You spent the better part of four months meticulously dissecting the 2012 college lacrosse season. You shouldn't stop now because cold turkey is a bad way to go through life, man. College Crosse is providing decompression snapshots of all 61 teams and their 2012 campaigns, mostly because everything needs a proper burial.
I. VITAL SIGNS
Team: Pennsylvania Quakers
2012 Record: 3-10 (1-5, Ascot and Deck Shoes Conference)
2012 Strength of Schedule (Efficiency Margin): 3.07 (3)
2011 Strength of Schedule (Efficiency Margin): 1.95 (9)
Winning Percentage Change from 2011: -30.26%
2012 Efficiency Margin: -1.04 (33)
Efficiency Margin Change from 2011: -4.92
II. "ATTA BOY!" FACT
- In a season where Penn regressed to only three wins, two of them were pretty good: against Harvard and North Carolina. It's the latter game that the Quakers -- only three games into their season -- turned the amp all the way up and pissed off the neighbors: They completely controlled the tempo of the game, keeping the pace around 53 total possessions; kept overall possession percentage close (a huge wart for the Quakers all season), generating a 47.17 percentage; hit the red button launching missiles from the silo to the tune of a 40.00 offensive efficiency value (well above its overall efficiency on the season); and held a Carolina offense that would finish the season ranked 11th in adjusted offensive efficiency to just six goals. LaxPower ranked the win as the 17th biggest upset of the season, but given where each team would end up at the end of the season and how Penn went about its business, it was probably one of the more notable results of the year.
III. "YOU'RE GROUNDED UNTIL YOU QUALIFY FOR THE AARP!" FACT
- The Quakers had a hard time -- like, trying-to-plow-a-road-with-a-beach-bucket-and-human-leg-power kind of hard time -- both generating and maximizing offensive possessions in 2012. On the year, Penn played at a 2.3 possession deficit per 60 minutes of play, due in heavy part to the team's struggles at the dot (the Quakers only won about 46 percent of their draws) and were pretty average in both the clearing and riding departments. When Pennsylvania actually had the ball they didn't exactly help themselves: Only two teams turned the ball over more than Penn per offensive opportunity. For an offense that had some issues canning the bean, these wasted opportunities to both maximize and generate possessions significantly impacted some of the Quakers' most disappointing losses -- Villanova (7-8), Yale (9-10), Brown (10-11), and Dartmouth (6-7). Send them to the stocks!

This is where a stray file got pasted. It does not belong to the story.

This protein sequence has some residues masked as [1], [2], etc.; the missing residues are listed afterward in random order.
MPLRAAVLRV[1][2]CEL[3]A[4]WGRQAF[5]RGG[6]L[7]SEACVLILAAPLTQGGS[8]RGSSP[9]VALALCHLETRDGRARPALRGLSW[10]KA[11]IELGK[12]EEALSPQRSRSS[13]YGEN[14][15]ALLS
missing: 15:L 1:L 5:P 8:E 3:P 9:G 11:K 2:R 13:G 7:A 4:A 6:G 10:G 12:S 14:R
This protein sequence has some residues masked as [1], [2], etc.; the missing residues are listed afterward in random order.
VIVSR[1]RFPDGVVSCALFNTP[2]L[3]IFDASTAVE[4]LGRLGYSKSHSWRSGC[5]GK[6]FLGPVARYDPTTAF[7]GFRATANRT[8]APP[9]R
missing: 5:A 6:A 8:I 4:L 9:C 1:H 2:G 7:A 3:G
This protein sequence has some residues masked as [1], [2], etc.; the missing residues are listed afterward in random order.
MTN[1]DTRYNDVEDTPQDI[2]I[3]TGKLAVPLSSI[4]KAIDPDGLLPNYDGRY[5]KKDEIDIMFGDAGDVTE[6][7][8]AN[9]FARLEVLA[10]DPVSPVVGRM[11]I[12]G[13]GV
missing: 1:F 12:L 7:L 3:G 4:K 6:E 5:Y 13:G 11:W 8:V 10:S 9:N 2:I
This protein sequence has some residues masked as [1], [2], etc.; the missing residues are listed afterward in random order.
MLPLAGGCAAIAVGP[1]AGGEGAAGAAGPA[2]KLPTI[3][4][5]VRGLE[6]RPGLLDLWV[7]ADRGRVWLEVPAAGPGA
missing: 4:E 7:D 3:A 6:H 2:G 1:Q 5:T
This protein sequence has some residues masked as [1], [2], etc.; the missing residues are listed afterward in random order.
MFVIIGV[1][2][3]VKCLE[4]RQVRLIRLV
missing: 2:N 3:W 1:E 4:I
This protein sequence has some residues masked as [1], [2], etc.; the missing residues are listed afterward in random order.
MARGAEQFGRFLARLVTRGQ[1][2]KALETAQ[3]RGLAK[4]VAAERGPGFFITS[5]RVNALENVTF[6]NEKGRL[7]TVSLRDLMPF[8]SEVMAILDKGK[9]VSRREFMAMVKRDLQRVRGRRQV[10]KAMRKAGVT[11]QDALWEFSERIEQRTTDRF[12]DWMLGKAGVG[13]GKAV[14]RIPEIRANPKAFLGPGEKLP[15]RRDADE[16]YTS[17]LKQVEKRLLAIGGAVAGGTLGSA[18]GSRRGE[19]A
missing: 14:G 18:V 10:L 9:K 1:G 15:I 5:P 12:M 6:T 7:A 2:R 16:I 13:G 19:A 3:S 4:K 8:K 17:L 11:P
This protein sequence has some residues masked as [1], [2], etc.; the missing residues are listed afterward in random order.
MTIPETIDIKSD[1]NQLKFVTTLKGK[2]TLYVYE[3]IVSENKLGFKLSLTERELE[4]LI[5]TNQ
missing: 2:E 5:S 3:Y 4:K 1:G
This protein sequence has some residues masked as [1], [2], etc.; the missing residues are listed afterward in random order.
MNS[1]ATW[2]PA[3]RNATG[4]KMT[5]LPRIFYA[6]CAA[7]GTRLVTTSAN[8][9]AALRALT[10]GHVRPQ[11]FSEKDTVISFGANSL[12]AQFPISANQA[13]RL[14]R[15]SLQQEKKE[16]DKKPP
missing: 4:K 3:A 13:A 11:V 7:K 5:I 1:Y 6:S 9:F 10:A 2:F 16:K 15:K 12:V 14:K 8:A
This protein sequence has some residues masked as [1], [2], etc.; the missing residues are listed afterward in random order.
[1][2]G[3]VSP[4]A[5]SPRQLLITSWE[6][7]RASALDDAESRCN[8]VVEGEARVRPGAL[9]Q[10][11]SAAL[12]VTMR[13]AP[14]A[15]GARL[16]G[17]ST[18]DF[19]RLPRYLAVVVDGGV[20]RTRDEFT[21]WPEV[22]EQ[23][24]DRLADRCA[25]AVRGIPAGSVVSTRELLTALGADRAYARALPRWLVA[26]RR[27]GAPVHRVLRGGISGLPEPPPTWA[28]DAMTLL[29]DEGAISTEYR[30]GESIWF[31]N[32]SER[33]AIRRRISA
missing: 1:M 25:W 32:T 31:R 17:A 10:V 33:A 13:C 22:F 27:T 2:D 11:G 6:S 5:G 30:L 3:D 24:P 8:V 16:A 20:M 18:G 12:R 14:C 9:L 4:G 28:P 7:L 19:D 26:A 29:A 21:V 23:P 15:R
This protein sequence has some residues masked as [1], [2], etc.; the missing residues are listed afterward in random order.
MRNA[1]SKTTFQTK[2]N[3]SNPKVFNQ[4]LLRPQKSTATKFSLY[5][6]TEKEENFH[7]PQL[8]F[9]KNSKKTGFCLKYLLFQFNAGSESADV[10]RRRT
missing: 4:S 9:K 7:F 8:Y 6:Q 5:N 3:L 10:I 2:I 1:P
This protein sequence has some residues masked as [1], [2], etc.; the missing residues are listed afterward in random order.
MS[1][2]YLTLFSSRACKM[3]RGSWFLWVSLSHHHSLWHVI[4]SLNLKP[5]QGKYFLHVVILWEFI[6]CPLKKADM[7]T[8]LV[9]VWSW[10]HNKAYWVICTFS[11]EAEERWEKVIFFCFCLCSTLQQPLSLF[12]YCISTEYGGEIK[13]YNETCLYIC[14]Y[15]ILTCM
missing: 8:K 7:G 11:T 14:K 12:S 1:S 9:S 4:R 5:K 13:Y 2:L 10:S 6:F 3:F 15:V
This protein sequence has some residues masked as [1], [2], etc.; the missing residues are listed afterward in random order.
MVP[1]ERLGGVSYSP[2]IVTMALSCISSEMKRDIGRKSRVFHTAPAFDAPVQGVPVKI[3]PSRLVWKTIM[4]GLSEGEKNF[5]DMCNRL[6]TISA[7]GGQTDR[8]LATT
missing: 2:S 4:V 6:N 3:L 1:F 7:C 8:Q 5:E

IV. MR. FIX-IT HAS A ONE-FIX ENGAGEMENT, AND IT'S . . .
- It's kind of all the little things that need addressing for the Quakers. Four one-goal losses show how close Pennsylvania was to moving toward a .500 record and giving themselves entrance to the Ivy League Tournament. A little more execution in the offensive end -- especially targeting the bean -- and fewer turnovers can really change how the Quakers function. This isn't a team that totally fell off the map (despite the change in results); Mike Murphy just needs to see a little more cleanliness in performance and the Quakers could be a handful in 2013.